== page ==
#3
    so if you throw one of those 'telephoto lenses' on them it still will be pretty crappy quality?
     
  4. Courtaj macrumors 6502a

    Courtaj

    Joined:
    Jul 3, 2008
    Location:
    Edinburgh, U.K.
    #4
    Not all zoom is created equal

    Firstly, the picture quality from the HV20 and HV30 is excellent for the money. Now on to the other issues.

    There is no quality issue as such if you stick to optical zoom. Digital zoom just means that only a portion of the full-res image is recorded, with an effect on quality comparable to cropping a digital photograph and then blowing up the cropped portion to full size or beyond: what was hi-res to start with becomes lo-res pretty darn quickly. Contrary to what the writers of programmes like NCIS believe, you can't add new pixels to make up the difference in sharpess, you just end up with chunkier pixels, with a resultant decline in sharpness. Because you can achieve the same effect in the edit, there really is no justification for ever using digital zoom - unless you simply can't make out what your subject is doing without it. When your camera arrives, the second thing you should do is disable the digital zoom function in the menu. The first thing is charge the battery. Obviously.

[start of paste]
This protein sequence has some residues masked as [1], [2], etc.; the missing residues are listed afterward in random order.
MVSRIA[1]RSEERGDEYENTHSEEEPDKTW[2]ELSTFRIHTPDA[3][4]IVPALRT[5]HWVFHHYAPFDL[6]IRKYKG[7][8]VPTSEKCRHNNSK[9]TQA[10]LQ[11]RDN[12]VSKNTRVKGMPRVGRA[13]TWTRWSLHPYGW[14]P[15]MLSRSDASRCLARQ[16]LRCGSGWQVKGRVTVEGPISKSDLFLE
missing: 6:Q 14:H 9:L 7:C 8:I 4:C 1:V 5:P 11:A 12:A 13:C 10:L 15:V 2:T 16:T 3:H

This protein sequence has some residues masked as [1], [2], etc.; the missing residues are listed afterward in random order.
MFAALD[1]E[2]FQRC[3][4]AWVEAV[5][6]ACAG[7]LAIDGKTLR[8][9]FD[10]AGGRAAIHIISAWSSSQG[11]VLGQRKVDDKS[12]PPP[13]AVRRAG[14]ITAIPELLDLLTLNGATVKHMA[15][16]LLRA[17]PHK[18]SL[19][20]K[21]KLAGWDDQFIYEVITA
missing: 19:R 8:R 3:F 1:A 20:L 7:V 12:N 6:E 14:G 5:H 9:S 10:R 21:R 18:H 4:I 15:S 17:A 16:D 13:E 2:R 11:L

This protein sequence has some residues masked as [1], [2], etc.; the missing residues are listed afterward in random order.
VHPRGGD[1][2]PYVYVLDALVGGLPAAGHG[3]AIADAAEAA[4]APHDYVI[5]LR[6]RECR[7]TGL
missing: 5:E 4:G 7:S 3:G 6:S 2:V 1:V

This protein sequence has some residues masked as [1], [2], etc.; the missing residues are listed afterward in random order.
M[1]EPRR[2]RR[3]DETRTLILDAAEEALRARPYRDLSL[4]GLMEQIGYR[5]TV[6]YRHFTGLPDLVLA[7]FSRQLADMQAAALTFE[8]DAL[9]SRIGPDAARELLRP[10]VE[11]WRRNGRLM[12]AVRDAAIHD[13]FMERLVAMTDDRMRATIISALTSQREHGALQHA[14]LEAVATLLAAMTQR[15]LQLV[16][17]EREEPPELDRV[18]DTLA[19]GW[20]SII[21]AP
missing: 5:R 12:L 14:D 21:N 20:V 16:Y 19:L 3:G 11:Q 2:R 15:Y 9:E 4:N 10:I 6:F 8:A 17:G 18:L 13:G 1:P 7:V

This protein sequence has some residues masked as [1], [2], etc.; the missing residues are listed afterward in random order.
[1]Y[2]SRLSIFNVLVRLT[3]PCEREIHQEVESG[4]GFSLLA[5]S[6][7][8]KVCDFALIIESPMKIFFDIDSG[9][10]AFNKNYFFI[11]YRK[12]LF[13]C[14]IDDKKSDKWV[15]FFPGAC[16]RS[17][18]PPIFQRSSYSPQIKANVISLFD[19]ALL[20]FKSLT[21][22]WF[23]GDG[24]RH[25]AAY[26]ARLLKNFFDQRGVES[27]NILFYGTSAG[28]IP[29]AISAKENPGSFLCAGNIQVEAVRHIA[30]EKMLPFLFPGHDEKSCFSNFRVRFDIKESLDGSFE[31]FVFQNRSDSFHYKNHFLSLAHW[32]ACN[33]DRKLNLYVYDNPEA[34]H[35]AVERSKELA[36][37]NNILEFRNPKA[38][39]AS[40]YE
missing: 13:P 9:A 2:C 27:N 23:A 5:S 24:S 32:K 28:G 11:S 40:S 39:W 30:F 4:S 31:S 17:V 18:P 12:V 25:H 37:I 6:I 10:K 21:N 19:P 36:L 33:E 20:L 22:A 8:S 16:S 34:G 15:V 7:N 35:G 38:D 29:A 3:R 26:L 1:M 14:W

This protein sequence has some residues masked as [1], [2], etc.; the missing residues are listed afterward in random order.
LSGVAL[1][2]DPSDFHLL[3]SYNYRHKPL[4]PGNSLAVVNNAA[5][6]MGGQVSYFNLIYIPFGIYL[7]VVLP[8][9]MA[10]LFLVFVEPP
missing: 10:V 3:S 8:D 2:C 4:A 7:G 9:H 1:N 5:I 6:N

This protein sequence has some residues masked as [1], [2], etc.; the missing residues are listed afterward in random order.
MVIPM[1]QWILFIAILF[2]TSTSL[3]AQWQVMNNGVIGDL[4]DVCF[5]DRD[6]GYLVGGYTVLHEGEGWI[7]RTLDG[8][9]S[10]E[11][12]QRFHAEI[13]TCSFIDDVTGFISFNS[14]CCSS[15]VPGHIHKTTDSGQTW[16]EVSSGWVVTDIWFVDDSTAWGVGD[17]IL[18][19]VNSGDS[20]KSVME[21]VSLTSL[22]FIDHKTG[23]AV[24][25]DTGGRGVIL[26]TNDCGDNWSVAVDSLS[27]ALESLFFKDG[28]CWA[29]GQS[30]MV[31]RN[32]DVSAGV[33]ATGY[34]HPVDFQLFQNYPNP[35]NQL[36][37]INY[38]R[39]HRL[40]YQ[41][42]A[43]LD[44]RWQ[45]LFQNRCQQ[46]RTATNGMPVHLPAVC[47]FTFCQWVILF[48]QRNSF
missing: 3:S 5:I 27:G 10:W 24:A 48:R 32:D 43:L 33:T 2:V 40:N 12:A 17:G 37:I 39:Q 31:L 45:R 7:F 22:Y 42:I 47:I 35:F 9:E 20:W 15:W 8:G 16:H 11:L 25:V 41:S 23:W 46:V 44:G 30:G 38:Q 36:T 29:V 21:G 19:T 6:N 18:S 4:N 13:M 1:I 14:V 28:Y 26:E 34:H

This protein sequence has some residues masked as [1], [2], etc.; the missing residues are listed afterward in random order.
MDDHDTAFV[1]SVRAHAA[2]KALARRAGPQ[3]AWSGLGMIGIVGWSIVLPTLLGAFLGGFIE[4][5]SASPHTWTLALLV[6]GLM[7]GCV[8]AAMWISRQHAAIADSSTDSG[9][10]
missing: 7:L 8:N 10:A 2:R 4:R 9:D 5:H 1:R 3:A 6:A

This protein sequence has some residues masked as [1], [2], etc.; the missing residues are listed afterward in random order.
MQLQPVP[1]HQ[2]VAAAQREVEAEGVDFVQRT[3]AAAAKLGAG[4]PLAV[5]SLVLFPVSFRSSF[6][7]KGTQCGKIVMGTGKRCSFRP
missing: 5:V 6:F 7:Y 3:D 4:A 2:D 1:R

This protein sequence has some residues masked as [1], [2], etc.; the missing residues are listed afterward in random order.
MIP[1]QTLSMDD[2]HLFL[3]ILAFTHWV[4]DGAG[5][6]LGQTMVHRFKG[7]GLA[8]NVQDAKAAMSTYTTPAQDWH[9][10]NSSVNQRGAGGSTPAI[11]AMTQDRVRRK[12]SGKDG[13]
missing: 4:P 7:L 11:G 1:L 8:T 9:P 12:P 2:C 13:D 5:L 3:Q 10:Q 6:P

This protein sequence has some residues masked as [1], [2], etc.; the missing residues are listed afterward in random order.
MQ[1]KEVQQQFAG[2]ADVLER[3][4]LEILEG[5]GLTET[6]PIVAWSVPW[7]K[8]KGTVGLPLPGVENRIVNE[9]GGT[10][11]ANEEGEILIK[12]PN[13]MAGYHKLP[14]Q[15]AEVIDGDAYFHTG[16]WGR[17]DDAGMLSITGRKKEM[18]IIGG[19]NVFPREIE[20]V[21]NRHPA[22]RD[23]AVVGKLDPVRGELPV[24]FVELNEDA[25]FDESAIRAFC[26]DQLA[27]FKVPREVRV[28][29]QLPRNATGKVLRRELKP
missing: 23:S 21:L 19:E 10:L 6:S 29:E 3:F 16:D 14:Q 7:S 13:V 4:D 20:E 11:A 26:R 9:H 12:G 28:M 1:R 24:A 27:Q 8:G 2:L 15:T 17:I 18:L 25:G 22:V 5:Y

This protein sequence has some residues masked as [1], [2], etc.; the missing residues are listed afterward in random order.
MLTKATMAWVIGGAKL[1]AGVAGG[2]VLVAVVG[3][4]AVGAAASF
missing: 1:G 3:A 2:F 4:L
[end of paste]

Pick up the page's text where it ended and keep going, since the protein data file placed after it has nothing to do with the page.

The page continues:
Add-on telephoto adapters are a separate issue, though they're part of the overall equation if you're looking for a boost to the built-in zoom. Unless the quality of the optics in the adapter is appalling, telephoto adapters (or wideangle ones for that matter) are always going to result in sharper pictures than digital zoom. But, even aside from the fact that telephoto adapters are expensive, they usually result in a minor reduction in quality, because the camera was designed with the built-in optics in mind. The adapter is a compromise, and any compromise has a flow-on effect on picture quality, though it may not be especially noticeable. Sometimes it's just a matter of increasing a lens's tendency to flare in bright light.